Retired CAP-USAF IG publishes biography

Civil Air PatrolCivil Air Patrol is exposed in Chapter 12 of CAP-USAF IG's biography

Lt Col Allan T. Stein served as a US Air Force pilot on missions over China and the Sea of Japan during World War II. He served in Vietnam as the operations officer for the 360 TEWS: Tactical Electronic Warfare Squadron. By the time he retired he had flown everything from BT-13s and B-24s to C-47s and B-52s. He ended his career as inspector general of the Civil Air Patrol during the years in which Jim Garrison connected CAP members David Ferrie, Barry Seal and Lee Harvey Oswald. He retired on August 1st 1969 after serving as the CAP-USAF Inspector General for Civil Air Patrol.

In 2005, Lt Col Stein published a biography “Into the Wild Blue Yonder: My Life in the Air Force” through Texas A&M University Press. He was disgusted with the corruption he encountered in the Civil Air Patrol as he was with the tendentious reporting he met in Saigon’s Hotel Caravelle. This disgust is recorded in Chapter 12 of his biography, parts of which are presented below.

Chapter 12: The Final Air Force Days

When I rotated back to the states in June, 1967, I wanted to go back to Maxwell Air Force Base. We had bought a house in Montgomery and I had left Eva and the kids there… I took an assignment to the air force headquarters of the Civil Air Patrol (CAP-USAF) as the inspector general at Maxwell Air Force Base, Montgomery, Alabama, because it was the only opening available at Maxwell Air Force Base.

I was in charge of a team of inspectors who traveled around the country inspecting state Wings for search capability and compliance with air force directions. My inspection team consisted of one lieutenant colonel as director of inspection and three master sergeants who were specialists in supply, maintenance, and operations.

It was my duty as inspector general to determine the effectiveness of each unit and make recommendations to the air force and to the CAP commanders of the units. There are some very fine people involved in the CAP…

However there were also some Wings whose people used the CAP to further their own agendas.

Prior to an inspection, I would send a letter to the Wing commander advising him of the date of the inspection. I wanted to determine the effectiveness of the organization and our inspection team could not be as effective in a social environment. They are supposed to instill a desire for flying in young people, which hopefully they do. However, at that time, they took advantage of their situation to raise money that was spent on lavish parties for a small group of top commanders and their wives.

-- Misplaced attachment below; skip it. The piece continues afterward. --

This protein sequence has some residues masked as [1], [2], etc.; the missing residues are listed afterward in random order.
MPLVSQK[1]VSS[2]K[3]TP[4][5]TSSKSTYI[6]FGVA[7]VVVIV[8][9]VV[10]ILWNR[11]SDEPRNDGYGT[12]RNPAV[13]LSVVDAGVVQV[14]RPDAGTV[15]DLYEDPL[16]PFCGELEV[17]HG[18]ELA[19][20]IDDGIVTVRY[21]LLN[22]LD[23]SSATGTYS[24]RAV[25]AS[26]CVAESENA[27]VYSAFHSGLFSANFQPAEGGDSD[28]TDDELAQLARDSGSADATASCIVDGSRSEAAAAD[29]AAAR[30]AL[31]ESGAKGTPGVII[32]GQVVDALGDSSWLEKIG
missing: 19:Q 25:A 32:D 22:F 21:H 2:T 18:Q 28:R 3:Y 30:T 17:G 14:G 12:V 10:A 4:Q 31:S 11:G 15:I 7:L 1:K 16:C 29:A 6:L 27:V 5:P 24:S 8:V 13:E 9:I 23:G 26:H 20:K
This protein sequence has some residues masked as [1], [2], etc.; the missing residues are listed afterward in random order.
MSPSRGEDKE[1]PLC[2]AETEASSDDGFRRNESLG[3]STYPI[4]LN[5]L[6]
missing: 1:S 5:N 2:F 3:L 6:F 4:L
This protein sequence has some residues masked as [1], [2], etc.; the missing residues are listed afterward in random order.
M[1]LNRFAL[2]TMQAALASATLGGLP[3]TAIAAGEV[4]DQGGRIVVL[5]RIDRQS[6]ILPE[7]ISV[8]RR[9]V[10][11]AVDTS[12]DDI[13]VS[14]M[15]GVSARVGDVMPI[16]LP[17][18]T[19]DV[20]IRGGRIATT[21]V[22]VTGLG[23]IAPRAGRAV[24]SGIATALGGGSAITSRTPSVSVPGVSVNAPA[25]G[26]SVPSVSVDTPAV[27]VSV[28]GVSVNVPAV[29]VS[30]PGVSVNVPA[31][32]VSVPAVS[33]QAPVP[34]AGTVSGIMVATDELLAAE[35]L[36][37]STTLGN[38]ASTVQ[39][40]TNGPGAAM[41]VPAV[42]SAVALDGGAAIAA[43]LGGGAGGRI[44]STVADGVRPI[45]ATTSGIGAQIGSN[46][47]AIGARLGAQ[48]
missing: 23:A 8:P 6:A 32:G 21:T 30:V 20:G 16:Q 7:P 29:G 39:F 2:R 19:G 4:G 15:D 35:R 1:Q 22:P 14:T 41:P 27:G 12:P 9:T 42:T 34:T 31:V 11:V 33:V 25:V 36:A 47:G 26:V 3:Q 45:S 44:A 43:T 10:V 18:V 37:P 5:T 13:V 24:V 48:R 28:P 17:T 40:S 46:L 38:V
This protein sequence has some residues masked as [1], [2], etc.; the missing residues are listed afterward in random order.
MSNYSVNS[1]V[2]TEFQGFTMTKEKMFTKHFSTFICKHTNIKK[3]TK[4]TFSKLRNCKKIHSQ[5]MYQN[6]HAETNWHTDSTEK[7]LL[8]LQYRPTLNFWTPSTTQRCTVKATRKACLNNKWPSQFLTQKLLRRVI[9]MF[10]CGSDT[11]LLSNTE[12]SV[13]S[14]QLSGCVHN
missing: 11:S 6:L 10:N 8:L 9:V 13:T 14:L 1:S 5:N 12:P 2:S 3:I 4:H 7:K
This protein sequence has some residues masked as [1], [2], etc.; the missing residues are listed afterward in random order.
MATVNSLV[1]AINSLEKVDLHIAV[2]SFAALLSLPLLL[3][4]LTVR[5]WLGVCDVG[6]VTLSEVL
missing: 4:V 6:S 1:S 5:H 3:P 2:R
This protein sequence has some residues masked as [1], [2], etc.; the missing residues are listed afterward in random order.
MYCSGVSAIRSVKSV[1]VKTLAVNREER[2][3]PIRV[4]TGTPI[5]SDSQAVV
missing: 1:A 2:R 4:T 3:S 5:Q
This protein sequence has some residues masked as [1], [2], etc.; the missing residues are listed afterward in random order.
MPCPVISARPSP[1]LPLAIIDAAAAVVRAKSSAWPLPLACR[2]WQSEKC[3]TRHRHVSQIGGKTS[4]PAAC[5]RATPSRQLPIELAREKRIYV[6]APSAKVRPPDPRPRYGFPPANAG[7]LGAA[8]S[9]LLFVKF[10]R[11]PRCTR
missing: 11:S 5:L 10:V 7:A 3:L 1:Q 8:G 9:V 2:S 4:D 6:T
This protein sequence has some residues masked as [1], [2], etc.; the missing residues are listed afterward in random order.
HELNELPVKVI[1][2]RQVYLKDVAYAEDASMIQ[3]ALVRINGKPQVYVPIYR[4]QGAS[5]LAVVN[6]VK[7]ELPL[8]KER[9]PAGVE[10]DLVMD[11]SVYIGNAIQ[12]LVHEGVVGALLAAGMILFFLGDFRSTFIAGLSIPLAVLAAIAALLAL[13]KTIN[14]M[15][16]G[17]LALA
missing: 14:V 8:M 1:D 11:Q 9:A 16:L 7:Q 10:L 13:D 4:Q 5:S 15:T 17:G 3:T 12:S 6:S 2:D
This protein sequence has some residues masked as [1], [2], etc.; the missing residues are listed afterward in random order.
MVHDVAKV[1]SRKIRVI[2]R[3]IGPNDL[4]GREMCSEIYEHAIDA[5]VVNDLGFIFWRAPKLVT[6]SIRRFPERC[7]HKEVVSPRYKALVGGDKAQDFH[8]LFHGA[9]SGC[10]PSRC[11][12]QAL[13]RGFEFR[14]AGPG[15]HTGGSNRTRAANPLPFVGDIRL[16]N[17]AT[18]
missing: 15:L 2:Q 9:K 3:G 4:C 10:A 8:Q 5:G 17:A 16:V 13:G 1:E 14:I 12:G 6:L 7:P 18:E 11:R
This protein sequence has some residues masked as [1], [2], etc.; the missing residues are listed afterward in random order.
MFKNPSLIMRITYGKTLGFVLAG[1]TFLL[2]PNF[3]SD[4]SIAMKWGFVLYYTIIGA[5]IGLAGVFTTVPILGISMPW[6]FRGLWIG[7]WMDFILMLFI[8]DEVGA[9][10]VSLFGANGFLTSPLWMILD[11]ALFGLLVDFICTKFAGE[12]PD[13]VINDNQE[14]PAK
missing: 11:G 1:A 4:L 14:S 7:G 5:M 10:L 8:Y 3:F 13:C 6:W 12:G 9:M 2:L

I discovered some of the civilians in charge of the CAP were very powerful politically. Although it was an Air Force Auxiliary, CAP-USAF headquarters had very little control over the CAP. For example, a former CAP supporter, who was a millionaire friend and financial supporter of President Johnson got CAP-USAF headquarters moved from Ellington Air Force Base near Houston into a new building that had been designated for the ROTC headquarters at Maxwell Air Force Base. When the air force commander of CAP-USAF tried to gain control of the CAP, the previously mentioned CAP commander called President Johnson and told him there was a “dead general” there, and asked him to please remove the “body.”

Another CAP commander, who was a multi-millionaire from Delaware wanted the CAP rank of the commander to be increased to brigadier general. Fortunately the Air Force held the line and refused his request.

Some, but not all, CAP officers liked to try to pass themselves off as real air force officers.

Two regional commanders had a regulation passed that all CAP members must have insurance for injuries suffered while on CAP duty… however one of the regional commanders owned the insurance company and another one owned the bank where the money was deposited that was collected from the members at an interest rate well below the going interest rate at the time. They were collecting ten dollars a year from each cadet in the United States. What a money making deal and of course, the Air Force had no control over it.